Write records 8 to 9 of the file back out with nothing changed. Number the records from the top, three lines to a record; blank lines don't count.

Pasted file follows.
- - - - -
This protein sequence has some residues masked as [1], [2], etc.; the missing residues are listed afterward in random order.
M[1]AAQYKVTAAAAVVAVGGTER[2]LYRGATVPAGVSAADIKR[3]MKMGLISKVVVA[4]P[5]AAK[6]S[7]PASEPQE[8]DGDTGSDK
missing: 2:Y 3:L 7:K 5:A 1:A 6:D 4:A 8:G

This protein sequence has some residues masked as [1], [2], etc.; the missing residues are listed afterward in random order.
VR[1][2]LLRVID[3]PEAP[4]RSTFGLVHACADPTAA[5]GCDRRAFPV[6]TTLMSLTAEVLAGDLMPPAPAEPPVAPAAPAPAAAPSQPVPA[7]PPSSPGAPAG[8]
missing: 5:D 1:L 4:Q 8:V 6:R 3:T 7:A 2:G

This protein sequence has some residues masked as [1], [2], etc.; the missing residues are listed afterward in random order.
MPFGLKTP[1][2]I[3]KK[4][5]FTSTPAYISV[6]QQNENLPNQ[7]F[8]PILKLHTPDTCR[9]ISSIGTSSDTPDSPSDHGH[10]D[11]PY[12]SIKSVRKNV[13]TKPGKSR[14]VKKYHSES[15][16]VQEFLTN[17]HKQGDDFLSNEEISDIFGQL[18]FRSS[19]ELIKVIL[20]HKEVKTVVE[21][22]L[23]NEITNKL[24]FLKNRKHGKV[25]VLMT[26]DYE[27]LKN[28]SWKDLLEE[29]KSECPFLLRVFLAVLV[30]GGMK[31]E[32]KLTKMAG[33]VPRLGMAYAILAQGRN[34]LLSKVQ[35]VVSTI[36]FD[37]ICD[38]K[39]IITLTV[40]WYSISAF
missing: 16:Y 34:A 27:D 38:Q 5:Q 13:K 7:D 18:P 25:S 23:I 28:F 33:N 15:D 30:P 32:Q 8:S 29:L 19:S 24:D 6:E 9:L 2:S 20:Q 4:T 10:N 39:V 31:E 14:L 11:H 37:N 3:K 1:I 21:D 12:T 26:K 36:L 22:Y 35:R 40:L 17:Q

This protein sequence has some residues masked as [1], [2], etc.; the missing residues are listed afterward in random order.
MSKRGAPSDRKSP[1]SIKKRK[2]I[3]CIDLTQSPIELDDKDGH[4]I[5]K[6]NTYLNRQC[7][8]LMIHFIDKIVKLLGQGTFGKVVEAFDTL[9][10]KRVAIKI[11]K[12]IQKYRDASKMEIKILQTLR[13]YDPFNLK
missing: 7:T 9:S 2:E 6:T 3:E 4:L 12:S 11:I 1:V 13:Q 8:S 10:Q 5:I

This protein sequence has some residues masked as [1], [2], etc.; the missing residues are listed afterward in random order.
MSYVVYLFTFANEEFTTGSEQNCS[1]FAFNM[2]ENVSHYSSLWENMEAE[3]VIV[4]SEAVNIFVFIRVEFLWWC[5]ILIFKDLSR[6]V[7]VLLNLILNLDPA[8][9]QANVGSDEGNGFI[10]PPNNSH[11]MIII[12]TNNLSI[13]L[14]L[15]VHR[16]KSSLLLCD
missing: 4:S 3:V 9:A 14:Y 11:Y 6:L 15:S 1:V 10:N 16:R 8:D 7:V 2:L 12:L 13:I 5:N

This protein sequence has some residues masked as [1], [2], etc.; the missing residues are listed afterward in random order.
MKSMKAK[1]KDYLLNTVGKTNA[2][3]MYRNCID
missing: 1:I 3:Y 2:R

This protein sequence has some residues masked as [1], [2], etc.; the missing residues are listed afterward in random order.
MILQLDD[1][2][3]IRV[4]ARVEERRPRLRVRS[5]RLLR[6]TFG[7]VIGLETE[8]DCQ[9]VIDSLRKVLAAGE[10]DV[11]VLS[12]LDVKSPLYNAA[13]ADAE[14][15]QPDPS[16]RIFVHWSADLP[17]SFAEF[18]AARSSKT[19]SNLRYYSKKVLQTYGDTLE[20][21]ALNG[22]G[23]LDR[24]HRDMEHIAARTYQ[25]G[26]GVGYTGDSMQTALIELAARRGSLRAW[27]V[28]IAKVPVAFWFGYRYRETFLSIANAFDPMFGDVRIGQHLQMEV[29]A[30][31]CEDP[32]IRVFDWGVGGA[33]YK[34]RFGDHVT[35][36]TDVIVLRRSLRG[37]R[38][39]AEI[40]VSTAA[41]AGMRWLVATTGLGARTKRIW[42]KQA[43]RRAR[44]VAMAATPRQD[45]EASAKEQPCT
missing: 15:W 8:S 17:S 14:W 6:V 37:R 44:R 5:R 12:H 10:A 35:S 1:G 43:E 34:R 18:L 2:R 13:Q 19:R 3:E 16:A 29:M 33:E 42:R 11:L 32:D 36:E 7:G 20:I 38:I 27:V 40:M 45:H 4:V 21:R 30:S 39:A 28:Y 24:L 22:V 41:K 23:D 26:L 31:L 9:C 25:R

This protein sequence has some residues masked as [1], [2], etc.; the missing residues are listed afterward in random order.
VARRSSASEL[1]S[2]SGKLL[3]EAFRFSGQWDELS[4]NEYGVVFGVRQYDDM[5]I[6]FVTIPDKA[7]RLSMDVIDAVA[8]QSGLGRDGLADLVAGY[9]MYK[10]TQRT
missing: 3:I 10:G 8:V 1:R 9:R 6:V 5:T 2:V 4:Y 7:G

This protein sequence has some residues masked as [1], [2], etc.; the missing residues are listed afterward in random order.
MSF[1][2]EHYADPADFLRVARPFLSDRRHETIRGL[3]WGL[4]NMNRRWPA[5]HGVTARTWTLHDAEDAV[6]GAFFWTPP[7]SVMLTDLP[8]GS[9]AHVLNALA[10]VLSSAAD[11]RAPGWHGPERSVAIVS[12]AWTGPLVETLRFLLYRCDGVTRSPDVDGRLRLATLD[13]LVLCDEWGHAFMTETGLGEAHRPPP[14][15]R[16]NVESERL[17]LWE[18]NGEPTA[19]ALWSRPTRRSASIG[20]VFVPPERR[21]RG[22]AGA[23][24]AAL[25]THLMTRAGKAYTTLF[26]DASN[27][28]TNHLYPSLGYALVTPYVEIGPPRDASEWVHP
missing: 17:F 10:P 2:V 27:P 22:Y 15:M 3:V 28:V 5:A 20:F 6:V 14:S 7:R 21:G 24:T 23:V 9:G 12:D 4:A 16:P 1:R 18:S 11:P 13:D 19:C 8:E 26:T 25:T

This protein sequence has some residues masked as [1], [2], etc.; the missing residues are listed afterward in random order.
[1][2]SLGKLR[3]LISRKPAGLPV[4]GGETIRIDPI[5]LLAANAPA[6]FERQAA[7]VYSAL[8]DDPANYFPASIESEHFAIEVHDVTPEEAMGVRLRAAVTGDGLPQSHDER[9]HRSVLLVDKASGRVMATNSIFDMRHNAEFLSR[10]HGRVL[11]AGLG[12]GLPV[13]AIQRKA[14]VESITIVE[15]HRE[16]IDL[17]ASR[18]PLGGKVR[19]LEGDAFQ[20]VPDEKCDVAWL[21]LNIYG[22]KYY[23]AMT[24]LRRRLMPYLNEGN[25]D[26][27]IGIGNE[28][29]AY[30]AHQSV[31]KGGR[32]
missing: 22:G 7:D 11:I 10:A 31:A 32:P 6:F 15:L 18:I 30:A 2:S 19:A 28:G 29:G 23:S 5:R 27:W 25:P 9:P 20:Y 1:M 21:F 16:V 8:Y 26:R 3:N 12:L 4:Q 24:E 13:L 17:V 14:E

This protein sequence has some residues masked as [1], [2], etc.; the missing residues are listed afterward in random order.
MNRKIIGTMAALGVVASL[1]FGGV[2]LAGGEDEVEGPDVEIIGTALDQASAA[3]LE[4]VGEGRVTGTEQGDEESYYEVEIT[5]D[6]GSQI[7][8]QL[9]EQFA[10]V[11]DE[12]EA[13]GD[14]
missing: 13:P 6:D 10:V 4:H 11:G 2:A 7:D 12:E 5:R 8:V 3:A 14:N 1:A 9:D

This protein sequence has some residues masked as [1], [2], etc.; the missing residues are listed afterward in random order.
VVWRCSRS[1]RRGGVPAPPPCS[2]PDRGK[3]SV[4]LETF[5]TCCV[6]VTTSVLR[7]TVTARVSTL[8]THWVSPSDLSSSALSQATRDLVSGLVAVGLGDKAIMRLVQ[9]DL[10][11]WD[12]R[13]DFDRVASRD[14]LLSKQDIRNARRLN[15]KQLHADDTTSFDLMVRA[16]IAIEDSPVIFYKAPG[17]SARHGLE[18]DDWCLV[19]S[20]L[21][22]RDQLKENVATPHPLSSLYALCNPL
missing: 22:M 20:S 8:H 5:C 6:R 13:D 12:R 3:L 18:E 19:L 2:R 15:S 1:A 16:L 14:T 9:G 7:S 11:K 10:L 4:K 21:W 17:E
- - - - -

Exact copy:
This protein sequence has some residues masked as [1], [2], etc.; the missing residues are listed afterward in random order.
VARRSSASEL[1]S[2]SGKLL[3]EAFRFSGQWDELS[4]NEYGVVFGVRQYDDM[5]I[6]FVTIPDKA[7]RLSMDVIDAVA[8]QSGLGRDGLADLVAGY[9]MYK[10]TQRT
missing: 3:I 10:G 8:V 1:R 9:R 6:V 5:T 2:V 4:Y 7:G

This protein sequence has some residues masked as [1], [2], etc.; the missing residues are listed afterward in random order.
MSF[1][2]EHYADPADFLRVARPFLSDRRHETIRGL[3]WGL[4]NMNRRWPA[5]HGVTARTWTLHDAEDAV[6]GAFFWTPP[7]SVMLTDLP[8]GS[9]AHVLNALA[10]VLSSAAD[11]RAPGWHGPERSVAIVS[12]AWTGPLVETLRFLLYRCDGVTRSPDVDGRLRLATLD[13]LVLCDEWGHAFMTETGLGEAHRPPP[14][15]R[16]NVESERL[17]LWE[18]NGEPTA[19]ALWSRPTRRSASIG[20]VFVPPERR[21]RG[22]AGA[23][24]AAL[25]THLMTRAGKAYTTLF[26]DASN[27][28]TNHLYPSLGYALVTPYVEIGPPRDASEWVHP
missing: 17:F 10:P 2:V 27:P 22:Y 15:M 3:V 28:V 5:A 20:F 6:V 14:S 7:R 21:G 24:T 23:V 9:G 12:D 4:A 16:P 1:R 18:S 11:P 13:D 19:C 8:E 26:T 25:T